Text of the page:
10 Memorable TV Theme Songs
It's been 20 years since the hit TV sitcom "Friends" debuted on Sept. 22, 1994. Since then, no part of the show has arguably become more iconic than the theme song: "I'll Be There For You" by the Rembrandts, which received a GRAMMY nomination for Best Pop Performance By A Duo Or Group with Vocal for 1995. Whether you were an avid watcher, or just know that at some point during the show's 10-year tenure Ross and Rachel were "on a break," you will likely associate the Rembrandts' '90s hit with the TV show. (You can probably even sing all the words, right down to the "clap-clap-clap-clap-clap.")
In honor of the 20th anniversary of "Friends," and its iconic theme song, we present below a list of 10 memorable TV themes created by other GRAMMY nominees and winners.
"Sanford And Son"
Composed by 27-time GRAMMY winner Quincy Jones, the theme song to "Sanford And Son" — the American sitcom that ran from 1972–1977 and was based on the British sitcom "Steptoe And Son" — is featured on Jones' 1973 album You've Got It Bad Girl. "I just wrote what he looked like," said Jones regarding popular "Sanford And Son" star Redd Foxx in a 2002 interview with the Emmys. "It sounds just like him, doesn't it?"
"The Fresh Prince Of Bel-Air"
Co-written by GRAMMY winner Will Smith, the theme song to "The Fresh Prince Of Bel-Air," in which Smith is also cast as the "Fresh Prince," has arguably become one of the most iconic TV themes of the '90s. By the time the show debuted in 1990, Smith was already a successful rapper, having earned a GRAMMY for 1988 for Best Rap Performance for "Parents Just Don't Understand" with D.J. Jazzy Jeff — a song that was a telling precursor to Smith's future role on the show as a street-smart youth.
"The Wonder Years"
Joe Cocker's rendition of the Beatles' hit, "With A Little Help From My Friends," will forever be associated with what TV Guide named one of the 20 best TV shows of the '80s, "The Wonder Years." The comedy-drama first aired in 1988, starring Fred Savage, who went on to become the youngest actor ever nominated for an Emmy for Outstanding Lead Actor for a Comedy Series. Cocker's version of "With A Little Help …" is the title track to his 1969 debut album, which peaked in the Top 40 on the Billboard 200.
There aren't any words (save for the intro) but it's likely anyone who watches the hit animated TV series "The Simpsons" can hum every part of its theme song. The series' opening sequence is practically an episode of its own, with each member of the family rushing home from their various commitments to meet on the couch and settle in for a night of TV. The theme song was composed by Danny Elfman, who previously won a GRAMMY for the 1989 Batman movie theme, and reportedly took three days, two hours, 48 minutes, and 19 seconds to create.
"The Rockford Files"
The first theme song on the list to actually win a GRAMMY, "The Rockford Files" theme was co-written by Mike Post and Pete Carpenter and won Best Instrumental Arrangement honors for 1975. Featured in the '70s crime drama series of the same name starring James Garner, the song was also released as a single and climbed to No. 10 on the Billboard Hot 100, remaining on the chart for 16 weeks.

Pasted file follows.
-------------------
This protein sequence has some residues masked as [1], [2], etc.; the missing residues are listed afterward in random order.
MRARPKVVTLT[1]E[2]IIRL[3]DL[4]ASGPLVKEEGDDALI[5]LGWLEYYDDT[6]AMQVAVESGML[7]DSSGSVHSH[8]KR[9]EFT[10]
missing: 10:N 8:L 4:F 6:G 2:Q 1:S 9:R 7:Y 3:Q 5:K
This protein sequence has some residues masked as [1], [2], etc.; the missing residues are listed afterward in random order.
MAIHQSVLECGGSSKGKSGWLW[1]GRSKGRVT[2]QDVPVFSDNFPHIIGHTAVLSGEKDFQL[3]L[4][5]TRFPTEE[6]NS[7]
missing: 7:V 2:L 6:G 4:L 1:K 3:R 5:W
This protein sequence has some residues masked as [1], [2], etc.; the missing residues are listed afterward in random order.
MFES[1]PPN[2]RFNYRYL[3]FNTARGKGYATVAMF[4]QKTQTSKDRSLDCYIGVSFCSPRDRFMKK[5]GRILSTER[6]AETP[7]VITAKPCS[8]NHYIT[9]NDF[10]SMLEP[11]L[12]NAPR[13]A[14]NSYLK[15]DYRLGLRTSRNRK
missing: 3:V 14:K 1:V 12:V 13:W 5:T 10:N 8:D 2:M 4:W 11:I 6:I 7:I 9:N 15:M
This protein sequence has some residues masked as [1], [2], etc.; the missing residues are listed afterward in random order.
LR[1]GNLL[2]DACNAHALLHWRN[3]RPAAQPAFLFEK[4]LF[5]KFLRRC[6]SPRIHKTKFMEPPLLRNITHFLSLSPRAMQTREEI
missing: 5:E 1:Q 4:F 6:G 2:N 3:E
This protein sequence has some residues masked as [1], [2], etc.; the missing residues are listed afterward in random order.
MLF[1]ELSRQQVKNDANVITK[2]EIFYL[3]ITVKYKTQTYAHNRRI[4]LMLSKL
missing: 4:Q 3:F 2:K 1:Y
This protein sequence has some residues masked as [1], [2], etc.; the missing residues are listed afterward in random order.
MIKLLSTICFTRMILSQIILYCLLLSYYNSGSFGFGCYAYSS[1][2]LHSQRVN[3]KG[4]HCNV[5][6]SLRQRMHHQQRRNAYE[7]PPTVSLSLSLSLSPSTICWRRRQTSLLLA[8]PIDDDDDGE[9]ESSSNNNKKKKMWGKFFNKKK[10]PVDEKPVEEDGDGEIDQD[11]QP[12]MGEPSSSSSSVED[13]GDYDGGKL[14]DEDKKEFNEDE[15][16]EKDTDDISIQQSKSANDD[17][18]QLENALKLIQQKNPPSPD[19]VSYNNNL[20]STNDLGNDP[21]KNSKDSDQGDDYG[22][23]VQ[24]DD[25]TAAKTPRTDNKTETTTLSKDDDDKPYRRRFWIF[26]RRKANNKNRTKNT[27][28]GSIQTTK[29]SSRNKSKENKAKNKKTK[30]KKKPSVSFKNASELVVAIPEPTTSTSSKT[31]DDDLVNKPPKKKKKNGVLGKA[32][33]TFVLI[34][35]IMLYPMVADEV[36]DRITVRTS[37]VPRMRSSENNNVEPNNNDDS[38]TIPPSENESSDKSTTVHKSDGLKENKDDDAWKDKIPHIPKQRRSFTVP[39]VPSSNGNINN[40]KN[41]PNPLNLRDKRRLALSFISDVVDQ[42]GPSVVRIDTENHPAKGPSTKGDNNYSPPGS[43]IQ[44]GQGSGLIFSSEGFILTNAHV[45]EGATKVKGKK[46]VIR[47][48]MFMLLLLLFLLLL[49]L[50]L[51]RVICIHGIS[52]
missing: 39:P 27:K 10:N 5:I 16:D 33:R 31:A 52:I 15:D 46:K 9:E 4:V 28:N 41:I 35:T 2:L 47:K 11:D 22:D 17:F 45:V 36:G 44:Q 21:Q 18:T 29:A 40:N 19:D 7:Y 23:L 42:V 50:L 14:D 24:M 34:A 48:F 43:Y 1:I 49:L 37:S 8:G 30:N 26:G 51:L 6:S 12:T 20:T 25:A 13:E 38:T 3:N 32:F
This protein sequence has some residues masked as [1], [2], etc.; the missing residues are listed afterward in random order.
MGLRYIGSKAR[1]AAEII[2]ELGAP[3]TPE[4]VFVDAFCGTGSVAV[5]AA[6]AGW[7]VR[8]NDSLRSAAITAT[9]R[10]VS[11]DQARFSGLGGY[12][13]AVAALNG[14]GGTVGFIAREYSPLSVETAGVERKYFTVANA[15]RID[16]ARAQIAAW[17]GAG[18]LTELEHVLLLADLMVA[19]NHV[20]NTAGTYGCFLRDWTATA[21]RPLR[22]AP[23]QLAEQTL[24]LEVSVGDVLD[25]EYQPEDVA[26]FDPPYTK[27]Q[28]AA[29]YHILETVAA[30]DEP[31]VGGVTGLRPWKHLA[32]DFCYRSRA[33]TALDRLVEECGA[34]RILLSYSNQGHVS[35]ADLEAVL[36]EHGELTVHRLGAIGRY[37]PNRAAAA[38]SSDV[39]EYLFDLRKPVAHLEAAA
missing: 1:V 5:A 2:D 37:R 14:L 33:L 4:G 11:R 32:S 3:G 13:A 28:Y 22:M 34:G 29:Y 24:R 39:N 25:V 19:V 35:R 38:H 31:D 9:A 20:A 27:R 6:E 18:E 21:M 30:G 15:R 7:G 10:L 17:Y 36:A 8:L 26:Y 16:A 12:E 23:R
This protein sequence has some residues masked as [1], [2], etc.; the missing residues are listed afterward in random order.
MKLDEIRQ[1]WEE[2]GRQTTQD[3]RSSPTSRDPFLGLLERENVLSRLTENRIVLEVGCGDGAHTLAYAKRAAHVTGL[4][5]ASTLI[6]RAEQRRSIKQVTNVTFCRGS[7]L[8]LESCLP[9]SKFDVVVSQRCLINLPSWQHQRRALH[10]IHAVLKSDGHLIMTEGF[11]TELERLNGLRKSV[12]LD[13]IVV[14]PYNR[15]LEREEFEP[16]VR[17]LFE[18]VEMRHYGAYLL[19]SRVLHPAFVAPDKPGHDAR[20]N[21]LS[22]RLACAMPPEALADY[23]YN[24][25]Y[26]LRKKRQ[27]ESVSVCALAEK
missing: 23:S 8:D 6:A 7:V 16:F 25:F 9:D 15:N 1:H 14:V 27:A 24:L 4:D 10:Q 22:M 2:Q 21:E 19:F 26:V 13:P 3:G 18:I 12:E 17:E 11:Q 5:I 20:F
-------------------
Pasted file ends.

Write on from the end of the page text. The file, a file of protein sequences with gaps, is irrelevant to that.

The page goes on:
GRAMMY Playlist: Memorable TV Show Themes
"The Love Boat"
It's the voice of GRAMMY-winning jazz and pop singer Jack Jones that led viewers into the classic Saturday night television series "The Love Boat," which aired from 1977–1987 and revolved around the romantic and humorous adventures involving passengers on a cruise ship. (GRAMMY winner Dionne Warwick's cover was used for the show's final season.) The song was co-written by fellow GRAMMY winners Charles Fox and Paul Williams and appears as the opening track to Jones' 1979 album Nobody Does It Better.
The late Neal Hefti won his lone GRAMMY for composing the theme to the 1966 action series "Batman." Arranged and recorded by fellow GRAMMY winner Nelson Riddle, the song centers on a guitar hook that recalls spy film scores and surf music. Artists who have covered the "Batman" theme song include the Ventures, the Standells, Link Wray, and the Who, among others.
"The Dukes Of Hazzard"
GRAMMY winner Waylon Jennings wrote and recorded the theme song for the '80s TV series "The Dukes Of Hazzard," which follows the adventures of "them Dukes" (played by John Schneider and Tom Wopat) and their 1969 Dodge Charger in Hazzard County, Ga. The late country legend released an alternate version of the song on his 1980 album Music Man, which topped Billboard's Country Albums chart.
"The Cosby Show"
The theme song to "The Cosby Show" — which this month celebrates its 30th anniversary since its debut on Sept. 20, 1984 — "Kiss Me" was co-written by GRAMMY winner Bill Cosby (who also stars in the show) and Stu Gardner. Seven versions of the theme were used during the series' run, including one performed by GRAMMY winner Bobby McFerrin — marking one of the few television series to feature multiple versions of the same theme song over the course of a series.
The third theme song on the list to actually win a GRAMMY, the "Miami Vice Theme" was written and recorded by Jan Hammer. It won not one but two GRAMMYs for 1985, including Best Instrumental Composition. The crime drama, which aired from 1984–1990, starred Don Johnson and Philip Michael Thomas as police detectives working undercover in Miami. Arguably more iconic than the show's theme song was Johnson's and Thomas' colorful attire.
What's your favorite TV show theme? Let us know in the comments section below.